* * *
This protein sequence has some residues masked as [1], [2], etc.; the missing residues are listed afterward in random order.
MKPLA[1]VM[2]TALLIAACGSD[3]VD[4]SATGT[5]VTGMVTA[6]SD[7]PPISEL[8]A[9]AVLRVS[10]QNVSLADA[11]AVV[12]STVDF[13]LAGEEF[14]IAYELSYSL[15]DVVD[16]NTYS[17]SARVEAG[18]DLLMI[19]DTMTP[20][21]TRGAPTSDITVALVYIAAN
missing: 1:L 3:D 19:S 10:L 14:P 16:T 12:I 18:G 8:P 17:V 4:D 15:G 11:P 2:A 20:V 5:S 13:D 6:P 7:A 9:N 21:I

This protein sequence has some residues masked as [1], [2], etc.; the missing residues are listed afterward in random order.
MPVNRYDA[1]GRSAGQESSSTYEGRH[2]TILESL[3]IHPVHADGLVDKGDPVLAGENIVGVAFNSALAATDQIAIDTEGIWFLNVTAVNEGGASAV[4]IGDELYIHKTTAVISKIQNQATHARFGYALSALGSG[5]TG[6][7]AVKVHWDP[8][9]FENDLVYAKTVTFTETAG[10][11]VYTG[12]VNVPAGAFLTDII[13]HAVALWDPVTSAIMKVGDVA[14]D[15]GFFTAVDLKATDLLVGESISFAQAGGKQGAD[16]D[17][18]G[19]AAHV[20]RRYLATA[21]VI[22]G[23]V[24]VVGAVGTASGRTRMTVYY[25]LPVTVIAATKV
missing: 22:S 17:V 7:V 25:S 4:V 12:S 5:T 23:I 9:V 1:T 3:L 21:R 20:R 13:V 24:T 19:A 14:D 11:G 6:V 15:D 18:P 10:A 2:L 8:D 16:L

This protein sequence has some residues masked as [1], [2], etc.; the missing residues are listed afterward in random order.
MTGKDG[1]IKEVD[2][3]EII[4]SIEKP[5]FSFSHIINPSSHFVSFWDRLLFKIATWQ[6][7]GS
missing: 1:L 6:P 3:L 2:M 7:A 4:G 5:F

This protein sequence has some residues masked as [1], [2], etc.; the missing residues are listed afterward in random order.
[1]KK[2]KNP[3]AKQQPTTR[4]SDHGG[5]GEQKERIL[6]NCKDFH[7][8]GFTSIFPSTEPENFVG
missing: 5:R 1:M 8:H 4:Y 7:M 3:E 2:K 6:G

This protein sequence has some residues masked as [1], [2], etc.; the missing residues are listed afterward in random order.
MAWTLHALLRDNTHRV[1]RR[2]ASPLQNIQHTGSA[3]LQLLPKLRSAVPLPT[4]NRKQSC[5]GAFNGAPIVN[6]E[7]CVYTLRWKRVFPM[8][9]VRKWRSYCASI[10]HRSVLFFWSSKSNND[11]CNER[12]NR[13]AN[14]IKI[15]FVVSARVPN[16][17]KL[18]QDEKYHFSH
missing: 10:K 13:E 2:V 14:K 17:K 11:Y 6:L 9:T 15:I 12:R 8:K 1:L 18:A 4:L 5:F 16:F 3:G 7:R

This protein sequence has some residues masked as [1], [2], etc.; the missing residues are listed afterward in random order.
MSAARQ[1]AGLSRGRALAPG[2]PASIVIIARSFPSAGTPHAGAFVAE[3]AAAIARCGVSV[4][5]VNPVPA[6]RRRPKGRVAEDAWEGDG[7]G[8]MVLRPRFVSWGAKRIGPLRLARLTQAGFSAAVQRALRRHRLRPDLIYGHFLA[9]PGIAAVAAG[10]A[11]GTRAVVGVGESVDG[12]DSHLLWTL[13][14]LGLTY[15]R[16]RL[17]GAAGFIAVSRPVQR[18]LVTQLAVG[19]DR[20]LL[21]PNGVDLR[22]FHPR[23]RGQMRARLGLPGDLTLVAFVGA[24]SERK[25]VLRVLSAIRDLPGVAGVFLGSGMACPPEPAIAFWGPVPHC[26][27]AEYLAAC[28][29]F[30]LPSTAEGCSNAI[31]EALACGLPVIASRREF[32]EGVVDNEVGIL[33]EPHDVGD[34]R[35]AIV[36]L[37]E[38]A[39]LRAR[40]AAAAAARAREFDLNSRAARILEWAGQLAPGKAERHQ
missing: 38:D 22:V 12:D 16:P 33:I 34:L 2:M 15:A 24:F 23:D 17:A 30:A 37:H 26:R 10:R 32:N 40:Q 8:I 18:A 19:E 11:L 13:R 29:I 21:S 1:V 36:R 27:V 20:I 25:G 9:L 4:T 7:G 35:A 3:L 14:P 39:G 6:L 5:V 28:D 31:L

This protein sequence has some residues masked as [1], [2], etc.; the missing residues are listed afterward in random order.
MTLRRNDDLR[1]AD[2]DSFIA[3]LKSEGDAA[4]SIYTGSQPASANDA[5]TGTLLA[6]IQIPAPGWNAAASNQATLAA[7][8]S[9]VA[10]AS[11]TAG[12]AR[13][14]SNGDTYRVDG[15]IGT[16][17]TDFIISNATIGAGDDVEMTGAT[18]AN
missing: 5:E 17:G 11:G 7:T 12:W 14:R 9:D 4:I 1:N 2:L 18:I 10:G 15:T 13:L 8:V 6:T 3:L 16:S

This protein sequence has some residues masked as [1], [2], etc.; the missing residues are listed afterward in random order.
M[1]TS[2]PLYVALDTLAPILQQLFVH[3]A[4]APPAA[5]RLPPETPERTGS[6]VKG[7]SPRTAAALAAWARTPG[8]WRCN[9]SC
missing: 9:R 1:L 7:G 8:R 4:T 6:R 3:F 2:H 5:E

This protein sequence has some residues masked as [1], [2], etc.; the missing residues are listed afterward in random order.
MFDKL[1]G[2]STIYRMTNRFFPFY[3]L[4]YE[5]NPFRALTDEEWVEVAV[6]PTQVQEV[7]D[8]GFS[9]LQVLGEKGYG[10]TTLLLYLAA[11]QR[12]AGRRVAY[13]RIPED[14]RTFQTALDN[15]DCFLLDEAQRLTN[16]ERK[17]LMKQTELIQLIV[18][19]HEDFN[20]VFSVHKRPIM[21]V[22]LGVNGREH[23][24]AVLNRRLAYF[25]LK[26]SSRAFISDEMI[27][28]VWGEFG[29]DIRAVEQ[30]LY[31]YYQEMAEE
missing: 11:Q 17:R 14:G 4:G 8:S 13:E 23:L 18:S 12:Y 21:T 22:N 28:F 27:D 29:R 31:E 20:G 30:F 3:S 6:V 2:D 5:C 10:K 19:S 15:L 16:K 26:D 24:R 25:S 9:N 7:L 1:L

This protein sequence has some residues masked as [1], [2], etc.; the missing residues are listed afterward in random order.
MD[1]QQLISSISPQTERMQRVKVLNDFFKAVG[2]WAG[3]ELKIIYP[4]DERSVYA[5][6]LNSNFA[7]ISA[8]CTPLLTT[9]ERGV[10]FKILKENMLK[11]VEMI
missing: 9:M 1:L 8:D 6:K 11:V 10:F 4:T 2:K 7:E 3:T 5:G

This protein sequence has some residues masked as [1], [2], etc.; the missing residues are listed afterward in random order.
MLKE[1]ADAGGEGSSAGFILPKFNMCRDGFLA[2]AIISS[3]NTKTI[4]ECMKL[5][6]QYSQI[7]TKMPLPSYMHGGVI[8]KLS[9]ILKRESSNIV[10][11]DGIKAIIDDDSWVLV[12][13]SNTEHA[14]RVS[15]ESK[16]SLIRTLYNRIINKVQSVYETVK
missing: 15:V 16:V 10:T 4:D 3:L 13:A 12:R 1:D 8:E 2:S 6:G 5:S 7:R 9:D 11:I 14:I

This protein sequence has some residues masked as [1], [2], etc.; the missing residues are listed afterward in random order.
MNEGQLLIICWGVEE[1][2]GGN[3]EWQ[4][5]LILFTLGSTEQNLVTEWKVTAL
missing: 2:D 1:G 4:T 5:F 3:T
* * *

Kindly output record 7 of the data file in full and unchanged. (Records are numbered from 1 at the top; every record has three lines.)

This protein sequence has some residues masked as [1], [2], etc.; the missing residues are listed afterward in random order.
MTLRRNDDLR[1]AD[2]DSFIA[3]LKSEGDAA[4]SIYTGSQPASANDA[5]TGTLLA[6]IQIPAPGWNAAASNQATLAA[7][8]S[9]VA[10]AS[11]TAG[12]AR[13][14]SNGDTYRVDG[15]IGT[16][17]TDFIISNATIGAGDDVEMTGAT[18]AN
missing: 5:E 17:G 11:G 7:T 12:W 14:R 9:D 4:I 1:N 2:L 18:I 10:G 15:T 13:L 8:V 6:T 3:L 16:S